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Bloomberg Report: CA state workers highest paid out of 12 most-populous states

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Bloomberg News graphic showing California state workers are paid far more than any other state.
Bloomberg News
Bloomberg News graphic showing California state workers are paid far more than any other state.

In a new six-part series, Bloomberg News finds that state workers in California today make far more than comparable workers in other states, and in the private sector.

An in-depth report out this week by Bloomberg News shows that California has not done a good job of containing public employee costs.

Bloomberg reporters spent nearly a year combing through the payrolls of the 12 most-populous states, where they found that California workers made far more than their counterparts in terms of wages and overtime pay.

"Our idea going into the project was to see what kinds of comparisons we could make…No matter how you look at the data — by job category, by type of pay — California far exceeds other states in terms of compensation for public employees at the state level," said Bloomberg's Mark Niquette on Take Two.

California's cost of living far exceeds that of most other states, and though one would expect state workers here to be paid more compared to elsewhere, it does not explain some of the most glaring examples of overpayment.

For example, according to the data, a prison psychiatrist made $822,000 a year, which is more than five times the salary of California Governor Jerry Brown. In another instance, a worker was given a $609,000 lump sum upon retirement for unused vacation and leave time. Such a large payment is derisively termed a "boat check," by New Jersey Governor Chris Christie.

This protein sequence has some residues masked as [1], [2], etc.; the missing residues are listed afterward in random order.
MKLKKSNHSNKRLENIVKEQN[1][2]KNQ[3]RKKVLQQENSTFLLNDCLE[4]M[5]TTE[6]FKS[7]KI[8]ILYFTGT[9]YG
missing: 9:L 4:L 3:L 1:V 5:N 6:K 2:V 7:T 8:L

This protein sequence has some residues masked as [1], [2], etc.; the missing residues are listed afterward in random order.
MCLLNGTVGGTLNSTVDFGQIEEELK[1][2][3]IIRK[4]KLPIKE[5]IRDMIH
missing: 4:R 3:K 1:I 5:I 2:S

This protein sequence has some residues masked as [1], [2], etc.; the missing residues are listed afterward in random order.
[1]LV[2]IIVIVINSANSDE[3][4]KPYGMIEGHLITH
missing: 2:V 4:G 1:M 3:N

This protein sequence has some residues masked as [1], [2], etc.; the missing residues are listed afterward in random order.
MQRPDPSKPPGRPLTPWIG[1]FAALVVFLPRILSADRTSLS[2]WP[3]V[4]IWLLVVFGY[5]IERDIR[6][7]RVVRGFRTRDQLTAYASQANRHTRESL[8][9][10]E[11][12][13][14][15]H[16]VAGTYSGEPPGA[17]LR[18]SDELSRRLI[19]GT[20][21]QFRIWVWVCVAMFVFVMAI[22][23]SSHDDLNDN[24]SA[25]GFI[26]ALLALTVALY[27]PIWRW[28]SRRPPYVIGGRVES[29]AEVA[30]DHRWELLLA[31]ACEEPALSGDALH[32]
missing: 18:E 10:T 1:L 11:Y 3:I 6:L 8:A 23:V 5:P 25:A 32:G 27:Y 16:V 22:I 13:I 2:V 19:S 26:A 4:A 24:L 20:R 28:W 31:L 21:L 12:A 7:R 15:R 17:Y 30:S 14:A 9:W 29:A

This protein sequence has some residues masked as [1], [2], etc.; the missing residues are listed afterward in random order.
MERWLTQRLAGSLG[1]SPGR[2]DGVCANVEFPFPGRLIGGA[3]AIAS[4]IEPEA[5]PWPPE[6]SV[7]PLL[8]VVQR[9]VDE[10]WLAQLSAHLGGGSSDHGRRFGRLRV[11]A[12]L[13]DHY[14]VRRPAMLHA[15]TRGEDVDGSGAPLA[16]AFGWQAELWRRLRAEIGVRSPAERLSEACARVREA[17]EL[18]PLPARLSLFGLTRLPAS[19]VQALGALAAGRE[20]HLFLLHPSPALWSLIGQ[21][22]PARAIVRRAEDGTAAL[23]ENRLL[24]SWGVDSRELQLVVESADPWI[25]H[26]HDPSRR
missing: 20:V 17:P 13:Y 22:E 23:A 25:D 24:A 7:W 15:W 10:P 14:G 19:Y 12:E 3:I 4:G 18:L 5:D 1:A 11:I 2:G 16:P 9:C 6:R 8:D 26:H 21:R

Niquette says his team traced some of the problems back when governor Gray Davis introduced legislation that allowed for the inflation of state worker pay. Davis served from 1999-2003 and was the first governor in California to be recalled, and the second in American history, after North Dakota's Lynn Frazier in 1921. 

"Starting with Senate Bill 400, which was passed, that gave retroactive increases to tens of thousands of retirees, and changed benefit structures for folks like in the Highway Patrol, and other decisions that were made that essentially locked in a benefit and cost structure that the state maybe could afford at the time, when the economy was better, but over the course of time could no longer afford," said Niquette. 

Bloomberg reporters also interviewed union members for comment about the large payments, to which they argued that pay decisions were made based on market cost. Some state departments have been understaffed, leading to increased overtime pay for some workers. Also, in California, private sector workers are paid more than in other states, leading to an uptick in pay for public sector workers as well. 

"What we found was…essentially there was a bidding war going on between psychiatrists who work for  mental health and psychiatrists who work for the prison sort of led to this bidding war where it drove up salaries for both mental health and prison," said Niquette. "That got exported into other states where that became the standard, where you saw the same kind of affect or influences on pay in places like Ohio or Michigan or other states where in the data we found that state psychiatrists rank toward the top of the pay scale."

State worker furloughs were put in place to deal with some of the short-term budget problems. While these saved money on the front end, they actually increased the amount of unused time that employees could cash out when they retired, saddling the state with payments it can no longer afford. 

"It sort of was a ticking time bomb that the state's eventually going to have to deal with, and is driving up costs in the lump sum payoffs that the state is paying out now and will be paying out in years to come," said Niquette.

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